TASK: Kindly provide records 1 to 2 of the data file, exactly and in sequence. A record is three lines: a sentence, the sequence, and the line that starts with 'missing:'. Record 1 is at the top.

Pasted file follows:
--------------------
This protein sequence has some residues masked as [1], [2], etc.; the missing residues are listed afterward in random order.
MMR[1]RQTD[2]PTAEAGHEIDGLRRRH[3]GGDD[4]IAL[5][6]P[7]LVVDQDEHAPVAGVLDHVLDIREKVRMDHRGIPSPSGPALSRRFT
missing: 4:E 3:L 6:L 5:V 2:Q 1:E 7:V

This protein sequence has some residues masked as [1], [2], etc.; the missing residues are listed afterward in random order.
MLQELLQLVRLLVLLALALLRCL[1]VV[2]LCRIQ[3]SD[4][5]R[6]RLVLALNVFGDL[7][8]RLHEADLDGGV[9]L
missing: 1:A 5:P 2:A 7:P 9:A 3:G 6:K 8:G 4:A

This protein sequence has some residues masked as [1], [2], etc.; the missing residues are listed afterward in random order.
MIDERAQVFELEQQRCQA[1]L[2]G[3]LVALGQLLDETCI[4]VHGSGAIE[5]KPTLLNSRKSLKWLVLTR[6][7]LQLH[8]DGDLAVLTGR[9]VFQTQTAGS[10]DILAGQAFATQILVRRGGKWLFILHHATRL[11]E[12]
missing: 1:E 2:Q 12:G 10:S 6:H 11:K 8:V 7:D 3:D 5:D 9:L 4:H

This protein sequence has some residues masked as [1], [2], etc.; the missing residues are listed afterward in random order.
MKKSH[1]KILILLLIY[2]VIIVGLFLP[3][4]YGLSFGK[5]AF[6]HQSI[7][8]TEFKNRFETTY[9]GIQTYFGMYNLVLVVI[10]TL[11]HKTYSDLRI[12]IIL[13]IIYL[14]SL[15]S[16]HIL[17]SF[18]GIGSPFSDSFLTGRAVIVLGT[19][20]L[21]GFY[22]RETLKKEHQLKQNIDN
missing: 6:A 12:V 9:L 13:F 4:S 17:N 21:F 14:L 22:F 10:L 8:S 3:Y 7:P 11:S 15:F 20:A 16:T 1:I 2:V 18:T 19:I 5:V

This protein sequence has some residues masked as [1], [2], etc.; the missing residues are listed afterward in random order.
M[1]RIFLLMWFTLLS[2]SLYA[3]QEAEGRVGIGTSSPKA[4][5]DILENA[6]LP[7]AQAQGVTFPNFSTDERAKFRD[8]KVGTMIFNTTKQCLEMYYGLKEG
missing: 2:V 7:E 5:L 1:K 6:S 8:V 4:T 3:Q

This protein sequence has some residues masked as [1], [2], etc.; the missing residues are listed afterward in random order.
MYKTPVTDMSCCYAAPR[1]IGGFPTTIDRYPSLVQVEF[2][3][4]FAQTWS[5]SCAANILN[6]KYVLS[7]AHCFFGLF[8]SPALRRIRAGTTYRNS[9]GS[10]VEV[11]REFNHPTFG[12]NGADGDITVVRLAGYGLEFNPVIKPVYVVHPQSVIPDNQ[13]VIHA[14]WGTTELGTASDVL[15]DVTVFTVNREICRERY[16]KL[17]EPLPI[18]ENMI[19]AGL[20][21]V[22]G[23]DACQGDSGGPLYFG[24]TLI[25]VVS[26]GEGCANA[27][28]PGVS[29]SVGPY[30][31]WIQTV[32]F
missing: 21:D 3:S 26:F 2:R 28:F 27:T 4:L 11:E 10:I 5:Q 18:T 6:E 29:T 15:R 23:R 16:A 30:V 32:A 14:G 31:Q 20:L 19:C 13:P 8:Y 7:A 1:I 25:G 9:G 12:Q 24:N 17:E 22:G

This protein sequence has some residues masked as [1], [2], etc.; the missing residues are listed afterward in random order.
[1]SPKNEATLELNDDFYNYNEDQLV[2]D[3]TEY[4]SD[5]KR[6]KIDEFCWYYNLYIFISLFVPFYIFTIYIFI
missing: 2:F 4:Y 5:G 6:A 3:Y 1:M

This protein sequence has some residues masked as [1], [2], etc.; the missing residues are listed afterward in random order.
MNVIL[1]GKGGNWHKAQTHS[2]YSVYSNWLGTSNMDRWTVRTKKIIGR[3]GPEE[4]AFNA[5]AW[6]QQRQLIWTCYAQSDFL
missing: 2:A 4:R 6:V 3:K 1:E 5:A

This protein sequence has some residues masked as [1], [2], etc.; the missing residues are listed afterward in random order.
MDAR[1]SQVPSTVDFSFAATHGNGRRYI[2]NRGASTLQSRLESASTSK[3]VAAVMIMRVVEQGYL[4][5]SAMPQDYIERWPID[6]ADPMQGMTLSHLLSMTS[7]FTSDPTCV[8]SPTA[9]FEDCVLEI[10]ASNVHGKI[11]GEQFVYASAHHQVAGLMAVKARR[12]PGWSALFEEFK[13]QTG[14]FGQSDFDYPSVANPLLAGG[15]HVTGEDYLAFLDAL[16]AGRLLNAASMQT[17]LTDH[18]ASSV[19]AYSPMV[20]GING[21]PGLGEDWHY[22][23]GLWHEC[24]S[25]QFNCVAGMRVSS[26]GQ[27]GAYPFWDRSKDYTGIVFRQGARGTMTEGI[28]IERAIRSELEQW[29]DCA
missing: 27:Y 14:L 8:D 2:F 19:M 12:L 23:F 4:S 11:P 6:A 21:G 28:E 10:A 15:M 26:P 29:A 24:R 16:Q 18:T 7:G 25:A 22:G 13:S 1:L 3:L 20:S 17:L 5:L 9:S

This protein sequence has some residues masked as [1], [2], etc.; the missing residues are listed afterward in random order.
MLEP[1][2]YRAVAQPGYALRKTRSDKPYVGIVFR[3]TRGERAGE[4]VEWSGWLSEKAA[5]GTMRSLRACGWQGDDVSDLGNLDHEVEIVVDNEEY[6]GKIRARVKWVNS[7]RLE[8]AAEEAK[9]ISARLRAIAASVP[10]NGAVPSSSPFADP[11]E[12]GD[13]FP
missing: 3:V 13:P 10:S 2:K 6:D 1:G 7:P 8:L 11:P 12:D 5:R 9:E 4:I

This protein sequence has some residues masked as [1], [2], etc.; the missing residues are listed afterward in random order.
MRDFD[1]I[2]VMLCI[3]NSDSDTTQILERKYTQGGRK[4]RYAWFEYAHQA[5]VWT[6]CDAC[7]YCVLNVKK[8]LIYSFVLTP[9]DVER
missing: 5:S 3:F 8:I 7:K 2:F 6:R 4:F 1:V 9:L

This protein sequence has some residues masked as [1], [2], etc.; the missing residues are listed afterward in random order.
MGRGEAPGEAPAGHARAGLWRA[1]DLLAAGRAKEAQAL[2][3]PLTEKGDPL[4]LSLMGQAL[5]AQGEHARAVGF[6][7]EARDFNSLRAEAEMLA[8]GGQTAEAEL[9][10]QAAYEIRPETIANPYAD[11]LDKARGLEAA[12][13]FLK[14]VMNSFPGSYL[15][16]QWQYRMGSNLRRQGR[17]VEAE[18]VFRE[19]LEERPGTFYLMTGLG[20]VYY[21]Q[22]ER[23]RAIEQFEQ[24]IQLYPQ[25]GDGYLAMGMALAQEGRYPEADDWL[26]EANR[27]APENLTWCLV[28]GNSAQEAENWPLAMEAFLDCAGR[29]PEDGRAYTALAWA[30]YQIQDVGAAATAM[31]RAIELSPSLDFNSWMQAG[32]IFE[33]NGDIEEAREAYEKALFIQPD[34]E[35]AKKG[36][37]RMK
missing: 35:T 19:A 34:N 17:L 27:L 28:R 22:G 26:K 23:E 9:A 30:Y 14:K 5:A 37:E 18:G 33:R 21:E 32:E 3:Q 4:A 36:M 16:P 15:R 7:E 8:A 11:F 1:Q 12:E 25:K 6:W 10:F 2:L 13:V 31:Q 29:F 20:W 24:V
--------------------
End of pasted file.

This protein sequence has some residues masked as [1], [2], etc.; the missing residues are listed afterward in random order.
MMR[1]RQTD[2]PTAEAGHEIDGLRRRH[3]GGDD[4]IAL[5][6]P[7]LVVDQDEHAPVAGVLDHVLDIREKVRMDHRGIPSPSGPALSRRFT
missing: 4:E 3:L 6:L 5:V 2:Q 1:E 7:V

This protein sequence has some residues masked as [1], [2], etc.; the missing residues are listed afterward in random order.
MLQELLQLVRLLVLLALALLRCL[1]VV[2]LCRIQ[3]SD[4][5]R[6]RLVLALNVFGDL[7][8]RLHEADLDGGV[9]L
missing: 1:A 5:P 2:A 7:P 9:A 3:G 6:K 8:G 4:A